The owners of the Ringling Bros.-Barnum & Bailey Combined Shows Inc. and the Capital Centre have patched up a long-standing feud, agreeing yesterday to bring the Greatest Show on Earth back to Baltimore.

The two local companies have been growling at each other like lions and tigers in the center ring for years, but the prospect of more business tamed the pair.

"It was an economic decision that kept us out {of Baltimore} and not some romantic media-generated fight ... and now all the sticking points have been ironed out and we're in again," said Allen J. Bloom, executive vice president at Ringling.

"We are pleased to have the opportunity to work with Ringling once again," said Abe Pollin, chairman of the Landover-based Centre Group, which manages the Baltimore Arena along with Fairfax's George Mason Patriot Center. The company also owns the Cap Centre, the Washington Bullets basketball team and the Washington Capitals hockey team.

A decades-old dispute between Ringling's ringmasters -- the Feld family -- and Pollin kept the circus and the Feld-produced Walt Disney's World on Ice out of the Baltimore Arena and other arenas owned or managed by the Centre Group.

Even though the circus had performed at the downtown Baltimore Arena for a quarter-century, Ringling pulled its shows from the arena when Pollin's company received the five-year management contract in 1988.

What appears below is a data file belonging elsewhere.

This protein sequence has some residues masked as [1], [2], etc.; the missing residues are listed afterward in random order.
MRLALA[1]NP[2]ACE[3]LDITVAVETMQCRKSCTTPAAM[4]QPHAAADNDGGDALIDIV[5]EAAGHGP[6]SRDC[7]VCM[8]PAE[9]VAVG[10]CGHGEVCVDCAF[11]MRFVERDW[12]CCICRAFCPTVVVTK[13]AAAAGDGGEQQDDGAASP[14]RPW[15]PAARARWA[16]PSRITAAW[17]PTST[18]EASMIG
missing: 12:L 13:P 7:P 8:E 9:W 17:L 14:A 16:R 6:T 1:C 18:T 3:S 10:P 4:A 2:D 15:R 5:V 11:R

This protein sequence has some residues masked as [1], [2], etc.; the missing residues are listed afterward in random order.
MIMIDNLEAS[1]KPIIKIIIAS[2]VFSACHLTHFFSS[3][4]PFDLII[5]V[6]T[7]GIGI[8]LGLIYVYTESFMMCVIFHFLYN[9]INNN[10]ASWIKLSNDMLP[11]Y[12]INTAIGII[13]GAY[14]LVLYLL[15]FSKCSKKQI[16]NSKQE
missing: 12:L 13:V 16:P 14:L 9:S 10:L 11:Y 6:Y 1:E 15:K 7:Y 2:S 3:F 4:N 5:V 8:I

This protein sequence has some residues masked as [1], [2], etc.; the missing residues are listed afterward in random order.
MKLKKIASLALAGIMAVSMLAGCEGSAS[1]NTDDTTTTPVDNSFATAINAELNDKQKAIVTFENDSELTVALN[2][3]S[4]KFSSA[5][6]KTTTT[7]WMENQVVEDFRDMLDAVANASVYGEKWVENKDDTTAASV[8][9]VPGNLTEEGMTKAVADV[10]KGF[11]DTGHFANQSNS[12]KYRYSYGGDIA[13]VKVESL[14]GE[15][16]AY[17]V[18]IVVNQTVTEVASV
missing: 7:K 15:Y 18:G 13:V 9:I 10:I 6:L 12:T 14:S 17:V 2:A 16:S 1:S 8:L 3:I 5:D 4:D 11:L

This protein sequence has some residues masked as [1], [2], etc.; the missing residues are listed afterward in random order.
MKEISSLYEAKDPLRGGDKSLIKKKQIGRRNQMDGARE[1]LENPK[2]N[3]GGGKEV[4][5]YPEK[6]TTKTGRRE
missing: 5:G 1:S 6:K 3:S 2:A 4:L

At the time, officials of the Tysons Corner-based Ringling blamed the problems on ticket surcharges and receipt percentages demanded by Pollin. But sources say that the problem dated to a previous dispute between Pollin and the late impresario Irving Feld over Feld's interest in owning a piece of Pollin's Washington Capitals. Kenneth Feld, son of Irving and president of Ringling, was also reportedly irked by some Centre policies.

"It was a tough relationship," said a source close to both companies. "But with the slow economic times, both sides decided that the disagreement was less important than getting something good from each other." Details of the agreement were not revealed.

Discussions are continuing over moving the Disney World ice show from the D.C. Armory to the Cap Centre, according to officials. But it is unlikely, they say, that the circus would ever leave the Armory.

"The circus is established at the Armory and it's going to stay there," said Ringling's Bloom.